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Sea Ice Update
January 3, 2012
Information published by the NSIDC suggests that low sea ice extent in the summertime may be having a direct effect on sea ice growth in the winter months. Warmer air temperatures and a lower-than-average sea ice extent were recorded in some areas of the Arctic Ocean in November of this year.
In recent years, low sea ice extent in the summer has been linked to unusually warm autumn air temperatures, resulting from the larger areas of open water (due to ever increasing sea ice loss) that absorb more heat during the summer. This heat must escape back to the atmosphere in the autumn, before the ocean can freeze over. This escaping heat contributes to warmer-than-average conditions, which have been most apparent in October but may now be extending into November.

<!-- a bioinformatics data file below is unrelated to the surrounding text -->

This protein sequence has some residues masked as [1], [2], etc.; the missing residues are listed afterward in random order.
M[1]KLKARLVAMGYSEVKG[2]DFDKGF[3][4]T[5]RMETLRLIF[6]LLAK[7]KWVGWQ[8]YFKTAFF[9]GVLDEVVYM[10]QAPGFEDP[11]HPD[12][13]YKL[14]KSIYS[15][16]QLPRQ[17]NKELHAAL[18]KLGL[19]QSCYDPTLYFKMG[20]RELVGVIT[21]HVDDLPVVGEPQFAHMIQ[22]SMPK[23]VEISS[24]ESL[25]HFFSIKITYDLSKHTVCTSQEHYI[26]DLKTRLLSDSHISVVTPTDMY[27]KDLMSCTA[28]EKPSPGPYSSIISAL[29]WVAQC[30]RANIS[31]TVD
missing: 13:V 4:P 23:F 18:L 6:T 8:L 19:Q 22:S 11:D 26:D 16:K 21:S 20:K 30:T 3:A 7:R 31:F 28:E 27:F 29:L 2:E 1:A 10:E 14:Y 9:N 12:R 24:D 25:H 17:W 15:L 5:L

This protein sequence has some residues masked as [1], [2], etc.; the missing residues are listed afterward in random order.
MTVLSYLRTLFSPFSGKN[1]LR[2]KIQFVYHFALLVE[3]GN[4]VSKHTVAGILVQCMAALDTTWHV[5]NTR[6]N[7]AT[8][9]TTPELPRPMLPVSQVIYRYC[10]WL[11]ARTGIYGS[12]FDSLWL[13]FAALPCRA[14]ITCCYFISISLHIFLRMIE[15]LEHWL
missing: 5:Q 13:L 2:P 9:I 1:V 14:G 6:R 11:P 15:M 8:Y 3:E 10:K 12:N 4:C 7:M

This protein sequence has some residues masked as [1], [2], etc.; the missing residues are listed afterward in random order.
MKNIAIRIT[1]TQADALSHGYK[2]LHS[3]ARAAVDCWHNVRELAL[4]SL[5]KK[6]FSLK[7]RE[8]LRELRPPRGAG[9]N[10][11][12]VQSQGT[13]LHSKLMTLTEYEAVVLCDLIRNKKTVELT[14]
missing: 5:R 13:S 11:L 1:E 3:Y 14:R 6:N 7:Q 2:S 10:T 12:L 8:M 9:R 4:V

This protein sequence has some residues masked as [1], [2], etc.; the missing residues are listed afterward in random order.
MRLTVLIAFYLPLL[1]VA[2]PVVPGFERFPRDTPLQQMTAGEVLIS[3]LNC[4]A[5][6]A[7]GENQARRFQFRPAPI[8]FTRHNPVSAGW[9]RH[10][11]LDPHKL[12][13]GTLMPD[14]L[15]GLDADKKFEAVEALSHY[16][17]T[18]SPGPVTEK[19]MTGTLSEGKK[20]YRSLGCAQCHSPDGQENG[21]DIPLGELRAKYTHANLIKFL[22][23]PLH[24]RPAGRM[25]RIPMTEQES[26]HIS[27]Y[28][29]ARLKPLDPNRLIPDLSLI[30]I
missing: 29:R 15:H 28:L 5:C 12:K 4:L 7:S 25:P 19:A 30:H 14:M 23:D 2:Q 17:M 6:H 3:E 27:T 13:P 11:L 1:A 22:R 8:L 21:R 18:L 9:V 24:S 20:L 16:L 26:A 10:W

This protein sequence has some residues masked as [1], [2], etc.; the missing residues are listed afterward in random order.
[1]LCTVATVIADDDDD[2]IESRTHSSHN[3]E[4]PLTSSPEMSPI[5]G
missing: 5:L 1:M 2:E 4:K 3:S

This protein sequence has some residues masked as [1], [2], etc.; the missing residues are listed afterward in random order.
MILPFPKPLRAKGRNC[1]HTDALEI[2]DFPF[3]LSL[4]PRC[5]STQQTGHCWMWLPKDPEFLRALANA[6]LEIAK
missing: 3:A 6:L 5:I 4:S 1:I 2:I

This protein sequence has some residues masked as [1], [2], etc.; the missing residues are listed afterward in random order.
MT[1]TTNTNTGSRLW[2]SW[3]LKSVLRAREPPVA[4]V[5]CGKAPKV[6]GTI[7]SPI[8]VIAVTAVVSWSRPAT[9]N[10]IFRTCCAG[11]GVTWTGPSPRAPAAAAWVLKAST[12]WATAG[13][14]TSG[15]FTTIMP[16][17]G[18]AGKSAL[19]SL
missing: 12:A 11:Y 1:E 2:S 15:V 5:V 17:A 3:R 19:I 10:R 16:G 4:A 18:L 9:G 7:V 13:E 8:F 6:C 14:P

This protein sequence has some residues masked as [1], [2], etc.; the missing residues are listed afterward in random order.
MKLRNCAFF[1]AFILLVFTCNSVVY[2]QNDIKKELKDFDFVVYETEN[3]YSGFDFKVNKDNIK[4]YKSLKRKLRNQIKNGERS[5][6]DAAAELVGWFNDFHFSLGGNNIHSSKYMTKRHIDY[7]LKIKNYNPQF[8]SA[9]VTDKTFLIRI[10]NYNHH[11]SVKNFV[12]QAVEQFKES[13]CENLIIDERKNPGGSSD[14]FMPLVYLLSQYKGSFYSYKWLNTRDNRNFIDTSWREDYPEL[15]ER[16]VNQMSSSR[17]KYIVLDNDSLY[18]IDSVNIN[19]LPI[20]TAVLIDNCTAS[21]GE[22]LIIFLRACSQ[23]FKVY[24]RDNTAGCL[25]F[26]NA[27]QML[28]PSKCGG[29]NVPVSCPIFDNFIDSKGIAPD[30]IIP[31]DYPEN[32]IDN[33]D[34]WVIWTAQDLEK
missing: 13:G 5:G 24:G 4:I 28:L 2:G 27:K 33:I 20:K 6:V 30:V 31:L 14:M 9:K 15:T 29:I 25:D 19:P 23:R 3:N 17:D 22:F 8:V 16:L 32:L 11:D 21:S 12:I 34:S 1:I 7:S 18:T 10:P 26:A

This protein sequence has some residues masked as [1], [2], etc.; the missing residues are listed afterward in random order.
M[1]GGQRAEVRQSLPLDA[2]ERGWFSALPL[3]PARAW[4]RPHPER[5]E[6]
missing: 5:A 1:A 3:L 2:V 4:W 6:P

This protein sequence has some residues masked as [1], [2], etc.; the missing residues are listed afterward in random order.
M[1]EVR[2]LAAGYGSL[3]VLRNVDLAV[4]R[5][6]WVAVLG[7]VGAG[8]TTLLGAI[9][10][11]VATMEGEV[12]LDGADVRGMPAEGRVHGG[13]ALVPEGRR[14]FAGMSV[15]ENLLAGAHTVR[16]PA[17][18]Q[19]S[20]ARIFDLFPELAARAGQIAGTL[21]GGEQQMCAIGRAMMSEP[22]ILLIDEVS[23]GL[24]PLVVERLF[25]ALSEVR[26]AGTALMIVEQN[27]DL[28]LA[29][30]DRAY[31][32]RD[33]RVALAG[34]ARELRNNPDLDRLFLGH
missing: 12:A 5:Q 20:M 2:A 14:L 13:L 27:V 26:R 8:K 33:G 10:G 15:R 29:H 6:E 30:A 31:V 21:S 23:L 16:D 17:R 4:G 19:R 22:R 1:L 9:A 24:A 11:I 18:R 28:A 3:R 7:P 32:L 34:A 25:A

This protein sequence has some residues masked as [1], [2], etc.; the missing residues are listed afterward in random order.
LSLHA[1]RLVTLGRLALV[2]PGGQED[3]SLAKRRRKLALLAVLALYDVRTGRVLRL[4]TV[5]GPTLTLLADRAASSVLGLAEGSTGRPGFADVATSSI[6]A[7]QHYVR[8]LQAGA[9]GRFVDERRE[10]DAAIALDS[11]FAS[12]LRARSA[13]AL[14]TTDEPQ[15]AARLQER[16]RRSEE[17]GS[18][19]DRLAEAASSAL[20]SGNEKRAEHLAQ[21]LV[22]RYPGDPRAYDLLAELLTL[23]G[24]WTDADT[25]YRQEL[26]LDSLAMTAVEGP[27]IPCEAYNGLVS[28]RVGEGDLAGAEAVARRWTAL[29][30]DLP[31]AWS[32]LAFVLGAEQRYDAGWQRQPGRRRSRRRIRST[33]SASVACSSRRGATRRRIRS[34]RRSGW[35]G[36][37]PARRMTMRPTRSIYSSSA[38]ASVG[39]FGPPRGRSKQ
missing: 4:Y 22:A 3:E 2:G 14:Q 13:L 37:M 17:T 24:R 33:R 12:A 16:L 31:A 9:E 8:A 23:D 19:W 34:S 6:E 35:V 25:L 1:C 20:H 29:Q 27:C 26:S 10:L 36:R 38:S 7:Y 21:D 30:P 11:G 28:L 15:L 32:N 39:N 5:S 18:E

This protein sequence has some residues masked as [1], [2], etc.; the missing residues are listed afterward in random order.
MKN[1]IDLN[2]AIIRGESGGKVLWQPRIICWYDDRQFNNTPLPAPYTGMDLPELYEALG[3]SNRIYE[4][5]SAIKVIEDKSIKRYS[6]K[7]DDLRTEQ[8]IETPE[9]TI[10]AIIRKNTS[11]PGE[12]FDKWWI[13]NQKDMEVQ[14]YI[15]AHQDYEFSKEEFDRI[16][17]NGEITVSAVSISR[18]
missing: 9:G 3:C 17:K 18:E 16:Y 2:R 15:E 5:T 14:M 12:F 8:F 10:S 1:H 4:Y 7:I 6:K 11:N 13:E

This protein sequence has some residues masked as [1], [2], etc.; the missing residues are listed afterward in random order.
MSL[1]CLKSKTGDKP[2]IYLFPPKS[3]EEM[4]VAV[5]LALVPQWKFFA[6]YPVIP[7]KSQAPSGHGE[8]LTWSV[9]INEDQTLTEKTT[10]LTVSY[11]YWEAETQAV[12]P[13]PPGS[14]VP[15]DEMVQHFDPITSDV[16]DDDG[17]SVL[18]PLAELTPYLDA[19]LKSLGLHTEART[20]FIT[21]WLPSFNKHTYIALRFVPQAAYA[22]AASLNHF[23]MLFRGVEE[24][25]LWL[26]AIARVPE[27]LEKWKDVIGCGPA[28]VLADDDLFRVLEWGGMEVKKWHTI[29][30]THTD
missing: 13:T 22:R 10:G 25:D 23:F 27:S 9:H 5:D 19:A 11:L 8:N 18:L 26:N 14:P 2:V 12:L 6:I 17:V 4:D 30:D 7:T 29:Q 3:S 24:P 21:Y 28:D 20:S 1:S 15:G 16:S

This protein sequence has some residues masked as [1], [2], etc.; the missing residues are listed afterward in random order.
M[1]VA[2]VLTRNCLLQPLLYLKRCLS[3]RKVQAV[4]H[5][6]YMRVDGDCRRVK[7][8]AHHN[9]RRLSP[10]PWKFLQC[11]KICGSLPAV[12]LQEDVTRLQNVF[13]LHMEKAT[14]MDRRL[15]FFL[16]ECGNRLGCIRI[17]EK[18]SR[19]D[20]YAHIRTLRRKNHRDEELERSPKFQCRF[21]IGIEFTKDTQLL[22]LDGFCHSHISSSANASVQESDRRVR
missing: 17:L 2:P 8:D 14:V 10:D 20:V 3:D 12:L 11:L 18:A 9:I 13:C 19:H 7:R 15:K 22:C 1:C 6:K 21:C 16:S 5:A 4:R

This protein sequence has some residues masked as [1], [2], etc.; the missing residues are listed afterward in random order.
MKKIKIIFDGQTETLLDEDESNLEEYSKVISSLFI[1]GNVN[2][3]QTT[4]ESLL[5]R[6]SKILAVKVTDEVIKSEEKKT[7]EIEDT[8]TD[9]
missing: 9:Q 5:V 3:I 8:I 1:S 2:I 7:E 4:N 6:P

Average ice extent for November 2011 was 10.01 million square kilometers, 1.30 million square kilometers below the 1979 to 2000 average. This was 170,000 square kilometers above the average for November 2006, the lowest extent recorded for that month in the satellite data record.
At the end of November, ice extent remained below the 1979 to 2000 average in the Chukchi, Barents and Kara seas, and Hudson Bay was still nearly ice free. Ice extent was near average in the East Greenland and the Bering seas.
The linear rate of decline for November over the satellite record is now 53,200 square kilometers per year, or 4.7% per decade relative to the 1979 to 2000 average.
Statistics courtesy of NSIDC
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